Today’s show is a special episode with difficult and sensitive topics. We’ll be hearing about Nora and her story of postpartum psychosis and filicide. We have the honor of hearing from Nora’s mother, Kathryn Gahl. She will share from her perspective as a mother and what it’s been like to see what Nora has been through and continues to experience in her imprisonment after filicide. We’ll also hear from Dr. Brooke Laufer, a clinical psychologist who picked up on this case and has followed it closely. Nora has given her permission for us to have this conversation with Brooke and Kathryn about her case. The goal is to get information out in the public about postpartum psychosis, its detection, and treatment. Join us to hear the mother’s perspective, the clinical perspective, and what’s going on in Nora’s life right now.
Nora’s mother, Kathryn Gahl, became a widely-published, multi-genre writer after a long career as a nurse manager. She is the mother of a daughter and a son, and in 2004, she lost her young grandson to filicide. Now, her bookshelves sag with letters from her imprisoned daughter, who is also a registered nurse. Kathryn believes in the transformative power of dance, dark chocolate, and red lipstick to help her get through life.
Brooke Laufer has been a practicing psychologist since 2005. She began her clinical work in psychiatric wards with severely mentally ill patients and then worked in schools with adolescents and their families. She is currently in private practice doing psychoanalytic psychotherapy. After having her first child, Brooke had a disturbing postpartum OCD experience, which inspired her to begin researching, understanding, and specializing in the area of perinatal mental illness. She recently started working as an expert witness for women who have committed a crime in a postpartum episode. Brooke has two children of her own, along with a Golden Retriever and a loyal husband; they live, work, and play in Evanston, Illinois.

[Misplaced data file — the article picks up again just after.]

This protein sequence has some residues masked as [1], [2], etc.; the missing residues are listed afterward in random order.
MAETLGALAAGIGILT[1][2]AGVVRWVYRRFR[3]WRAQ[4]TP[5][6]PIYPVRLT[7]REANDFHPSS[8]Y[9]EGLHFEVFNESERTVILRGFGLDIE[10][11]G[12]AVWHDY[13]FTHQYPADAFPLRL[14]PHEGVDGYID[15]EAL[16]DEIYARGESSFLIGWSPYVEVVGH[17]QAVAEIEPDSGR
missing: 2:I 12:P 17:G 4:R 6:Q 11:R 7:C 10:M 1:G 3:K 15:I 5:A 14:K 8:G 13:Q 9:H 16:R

- The overview of Nora’s story, from Kathryn
- Nora’s experience: suffocating her 14-month-old son, Leo, and then attempting suicide because of her postpartum psychosis
- Circumstances that contributed to Leo’s death
- Nora’s psychiatric diagnoses: major depressive disorder severe with paranoid ideation, excessive-compulsive personality disorder, and PTSD
- What these events were like for Kathryn
- How Kathryn’s writing and dancing have helped her cope with these horrifying events
- How Kathryn was surprised at the people evaporated from her life and those who stepped up to support and help her
- How Brooke got involved through corresponding with Nora because of a childhood connection
- Why Nora believed she deserved to suffer and be punished
- Altruistic filicide (defined as believing that bringing death to the child is better than if the child survives) is an apt label for Nora
- What it’s like to be in a state like Wisconsin, where a case like this gets very little support and legal consideration
- Why Nora made the decision to plead guilty
- The main issue is how poorly we treat mental health issues in our US legal system that is deeply flawed
- How other countries deal with mental health, motherhood, and postpartum psychosis
- How Kathryn dealt with this experience with only one bout of depression
- Why postpartum psychosis is an issue that shows the failure of our culture
- A message from Brooke: “We need to understand that motherhood is equally dark and light. We need to ask for good help when we need it.”
- Why family members need to speak up when a mom seems “off”
- A message from Kathryn: “Trust your hunch.”
- The dire need for more postpartum screening